Bear in truck incident shows animals losing fear of humans, says wildlife educator

A report of a black bear climbing into a pickup truck in Metchosin this week is a worrying sign that the animals are losing their fear of humans and relying on them to provide food, says a wildlife educator.

Sam Webb of Wild Wise, an educational outreach program focusing on reducing human-wildlife conflicts, said this is the time of year bears are fattening up for hibernation.

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As natural food sources such as berries and salmon disappear and fawns grow faster, bears are hunting for easy fixings.

That’s what a female bear and her cubs might have been looking for on McVicker Road in Metchosin, where the bear pushed open the back window of a truck and climbed inside the vehicle.

“It’s not natural for a bear to break into a car,” said Webb. “But I wouldn’t put anything past them when they are looking for food.”

Webb said bears are highly intelligent and will try just about anything to get to food, so it’s up to humans to deny them any chance.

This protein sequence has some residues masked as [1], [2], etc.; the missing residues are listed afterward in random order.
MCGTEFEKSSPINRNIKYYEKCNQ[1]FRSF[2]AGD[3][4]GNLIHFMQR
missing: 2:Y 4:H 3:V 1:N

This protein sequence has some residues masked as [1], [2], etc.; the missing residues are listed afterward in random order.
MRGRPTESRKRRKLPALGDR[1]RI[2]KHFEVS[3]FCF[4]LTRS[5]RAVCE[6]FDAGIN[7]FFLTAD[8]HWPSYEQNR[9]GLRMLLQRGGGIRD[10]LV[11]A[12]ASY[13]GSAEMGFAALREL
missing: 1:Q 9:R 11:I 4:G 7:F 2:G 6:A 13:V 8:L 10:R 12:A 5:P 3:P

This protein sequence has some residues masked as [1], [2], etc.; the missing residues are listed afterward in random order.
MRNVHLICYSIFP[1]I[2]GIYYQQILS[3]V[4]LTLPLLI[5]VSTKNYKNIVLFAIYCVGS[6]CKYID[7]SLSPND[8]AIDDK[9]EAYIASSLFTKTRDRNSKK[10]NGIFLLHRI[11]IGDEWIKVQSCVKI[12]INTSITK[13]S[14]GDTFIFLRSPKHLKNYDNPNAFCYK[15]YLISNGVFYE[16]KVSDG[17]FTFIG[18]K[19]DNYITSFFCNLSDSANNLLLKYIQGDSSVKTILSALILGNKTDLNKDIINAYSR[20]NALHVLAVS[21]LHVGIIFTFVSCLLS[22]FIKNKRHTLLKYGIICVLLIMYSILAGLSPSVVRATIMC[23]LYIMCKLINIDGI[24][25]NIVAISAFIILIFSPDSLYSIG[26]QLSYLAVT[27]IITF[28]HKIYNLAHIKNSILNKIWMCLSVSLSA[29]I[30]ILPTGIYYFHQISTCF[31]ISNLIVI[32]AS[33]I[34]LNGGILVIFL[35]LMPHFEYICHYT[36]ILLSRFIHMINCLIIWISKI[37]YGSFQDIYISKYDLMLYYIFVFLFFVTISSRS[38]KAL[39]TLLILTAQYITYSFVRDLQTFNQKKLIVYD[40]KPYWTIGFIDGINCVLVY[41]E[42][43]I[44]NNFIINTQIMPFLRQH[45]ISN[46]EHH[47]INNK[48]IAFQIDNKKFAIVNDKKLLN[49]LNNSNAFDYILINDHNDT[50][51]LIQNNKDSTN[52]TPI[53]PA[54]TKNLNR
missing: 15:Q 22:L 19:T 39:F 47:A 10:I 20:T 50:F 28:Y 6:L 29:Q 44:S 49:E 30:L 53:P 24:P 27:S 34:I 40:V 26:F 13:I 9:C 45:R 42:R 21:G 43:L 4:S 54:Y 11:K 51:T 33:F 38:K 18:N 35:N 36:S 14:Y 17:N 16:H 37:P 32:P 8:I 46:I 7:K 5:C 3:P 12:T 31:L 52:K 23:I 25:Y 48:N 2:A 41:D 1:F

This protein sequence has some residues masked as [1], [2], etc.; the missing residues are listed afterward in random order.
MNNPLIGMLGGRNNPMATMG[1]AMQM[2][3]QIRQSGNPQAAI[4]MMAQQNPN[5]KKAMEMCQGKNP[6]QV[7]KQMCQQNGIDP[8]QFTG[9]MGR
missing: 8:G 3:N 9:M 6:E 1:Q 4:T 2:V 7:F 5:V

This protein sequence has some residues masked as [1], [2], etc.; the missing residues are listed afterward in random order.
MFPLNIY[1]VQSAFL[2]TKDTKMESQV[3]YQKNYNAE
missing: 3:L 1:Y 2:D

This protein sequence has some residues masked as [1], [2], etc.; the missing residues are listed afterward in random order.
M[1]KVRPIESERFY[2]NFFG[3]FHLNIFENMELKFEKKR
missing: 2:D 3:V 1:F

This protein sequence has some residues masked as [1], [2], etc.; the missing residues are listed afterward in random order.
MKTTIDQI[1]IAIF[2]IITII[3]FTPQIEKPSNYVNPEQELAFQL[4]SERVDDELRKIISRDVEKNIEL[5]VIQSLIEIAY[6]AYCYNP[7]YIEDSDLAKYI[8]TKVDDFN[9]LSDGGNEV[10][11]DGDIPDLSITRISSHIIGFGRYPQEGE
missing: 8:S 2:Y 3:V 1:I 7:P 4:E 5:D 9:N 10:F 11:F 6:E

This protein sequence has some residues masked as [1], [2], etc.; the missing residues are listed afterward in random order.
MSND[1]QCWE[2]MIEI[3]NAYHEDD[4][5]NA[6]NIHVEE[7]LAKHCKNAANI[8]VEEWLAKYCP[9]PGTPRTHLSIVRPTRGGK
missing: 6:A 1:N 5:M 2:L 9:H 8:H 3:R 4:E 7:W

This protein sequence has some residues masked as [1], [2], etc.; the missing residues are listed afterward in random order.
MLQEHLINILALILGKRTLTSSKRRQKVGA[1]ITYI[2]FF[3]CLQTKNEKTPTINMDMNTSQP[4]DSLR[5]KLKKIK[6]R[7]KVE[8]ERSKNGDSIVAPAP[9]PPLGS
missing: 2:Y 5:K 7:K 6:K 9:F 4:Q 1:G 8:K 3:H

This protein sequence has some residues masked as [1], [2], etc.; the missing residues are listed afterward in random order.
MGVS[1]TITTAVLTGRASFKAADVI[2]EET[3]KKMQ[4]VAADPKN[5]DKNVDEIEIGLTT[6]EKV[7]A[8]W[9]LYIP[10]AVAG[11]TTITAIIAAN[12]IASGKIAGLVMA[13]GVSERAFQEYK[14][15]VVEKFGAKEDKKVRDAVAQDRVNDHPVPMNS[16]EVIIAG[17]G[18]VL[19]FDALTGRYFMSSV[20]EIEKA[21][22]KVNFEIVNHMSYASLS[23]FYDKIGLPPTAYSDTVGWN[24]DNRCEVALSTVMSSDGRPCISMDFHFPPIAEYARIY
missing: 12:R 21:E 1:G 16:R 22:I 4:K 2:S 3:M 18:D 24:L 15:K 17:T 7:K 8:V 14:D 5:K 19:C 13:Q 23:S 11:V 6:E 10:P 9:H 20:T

That means storing garbage in sheds or garages, not leaving pet foods unattended, cleaning fallen seeds from bird feeders, securing livestock behind electric fences, picking fruit trees early and not leaving any food or even wrappings in your vehicles.

In nature, bears typically slip into hibernation mode in the late fall and early winter, as natural food sources wither. But if they are habituated to garbage or other year-round food sources, they may not hibernate at all or have a very short sleep.

“That’s where it gets to be an unhealthy relationship,” said Webb. “We want them to go into a slumber, what’s natural.”

Bear attacks on sheep have been a persistent problem this spring and summer in Metchosin, with an estimated 15 sheep killed by bear. The killings tapered off in late August with the berry season.

Webb said fruit trees are main attractants for bears this month.

Wild Wise encourages property owners to pick their fruit early, including fruit that falls to the ground. The organization has set up a service where volunteers will come to your property and pick the fruit. You can email your contact information to wildwisevolunteers@gmail.com

dkloster@timescolonist.com

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